BRUSSELS (Reuters) – The European Commission is in advanced talks with pharmaceutical giant Johnson & Johnson (JNJ.N) to reserve or buy up-front doses of its COVID-19 vaccine under development, two officials familiar with the talks told Reuters.
The move would be the first arranged by the European Union executive since it was mandated by the 27 EU national governments to use an emergency fund of more than 2 billion euros ($2.3 billion) to strike deals with up to six vaccine makers.
The Commission’s deal with the U.S. firm Johnson & Johnson is “in the pipeline”, a top health official from an EU member state said, asking to remain anonymous as these were confidential discussions about vaccines between the EU executive and EU governments.
A second EU source said the Commission had a call with Johnson & Johnson on Tuesday about the possible agreement.
A Commission spokesman had no comment. Johnson & Johnson was not immediately available for comment outside U.S. business hours.
It was unclear whether any deal would involve an advance purchase of the vaccine in testing, or an option to buy it.
Johnson & Johnson plans next month to start human clinical trials for its experimental vaccine against the highly contagious coronavirus, which has infected more than 8.36 million people worldwide, with 447,985 deaths.
Germany, France, Italy and the Netherlands said last week they had acquired 400 million potential vaccine doses, in principle available to all member states, from British drugmaker AstraZeneca (AZN.L), which is developing a COVID-19 shot in conjunction with Oxford University.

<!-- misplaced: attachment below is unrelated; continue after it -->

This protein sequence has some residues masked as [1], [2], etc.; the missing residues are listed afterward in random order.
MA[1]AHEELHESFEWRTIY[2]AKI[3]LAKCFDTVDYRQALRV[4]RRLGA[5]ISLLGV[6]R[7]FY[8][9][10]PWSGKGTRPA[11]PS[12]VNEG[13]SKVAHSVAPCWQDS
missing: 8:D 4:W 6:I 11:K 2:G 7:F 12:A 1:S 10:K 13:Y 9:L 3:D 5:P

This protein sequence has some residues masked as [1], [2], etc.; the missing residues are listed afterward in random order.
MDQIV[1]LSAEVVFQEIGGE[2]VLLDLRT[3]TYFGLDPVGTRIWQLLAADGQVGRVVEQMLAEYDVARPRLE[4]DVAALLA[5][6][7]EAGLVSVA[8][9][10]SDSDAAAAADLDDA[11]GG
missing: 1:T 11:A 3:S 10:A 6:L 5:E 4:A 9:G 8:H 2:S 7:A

AstraZeneca signed a similar deal in May with the United States.
DEAL AS SOON AS NEXT WEEK?
The health official source said the EU deal with Johnson & Johnson could be announced as early as next week, but cautioned it might take a little longer to finalise, and there was a chance it might not be struck at all.
He said the EU was also seeking a deal with French vaccine-maker Sanofi (SASY.PA). A spokesman for Sanofi had no immediate comment.
EU decision-making procedures pose a potential sticking point, with member states still in talks over the establishment of a steering board for vaccine negotiations with drugmakers, officials told Reuters.
They said that under a draft plan devised by the EU Commission, which is still to be approved by EU governments, a green light from just four member states would be enough to start formal EU talks with a drugmaker.
But, underlining the urgency of securing a vaccine for the EU’s 450 million population, the Commission had already begun talks with Johnson & Johnson even before the steering board has been agreed.
The Netherlands has also been involved in these initial talks with Johnson & Johnson, as a representative of the alliance of the four EU countries that struck the AstraZeneca deal, officials told Reuters.
This alliance is expected to halt negotiations with drugmakers once the EU has appointed its negotiation team, to avoid competition among EU states, officials said.
“Johnson and Johnson’s vaccine is one of the promising initiatives,” a spokesman for the Dutch health ministry said, declining to comment on the talks underway.
By buying vaccines under development, the EU risks acquiring shots that may eventually prove unsuccessful against COVID-19.
But the risk is justified by the need to secure enough doses for the EU population in the global race for an effective vaccine, EU officials say.
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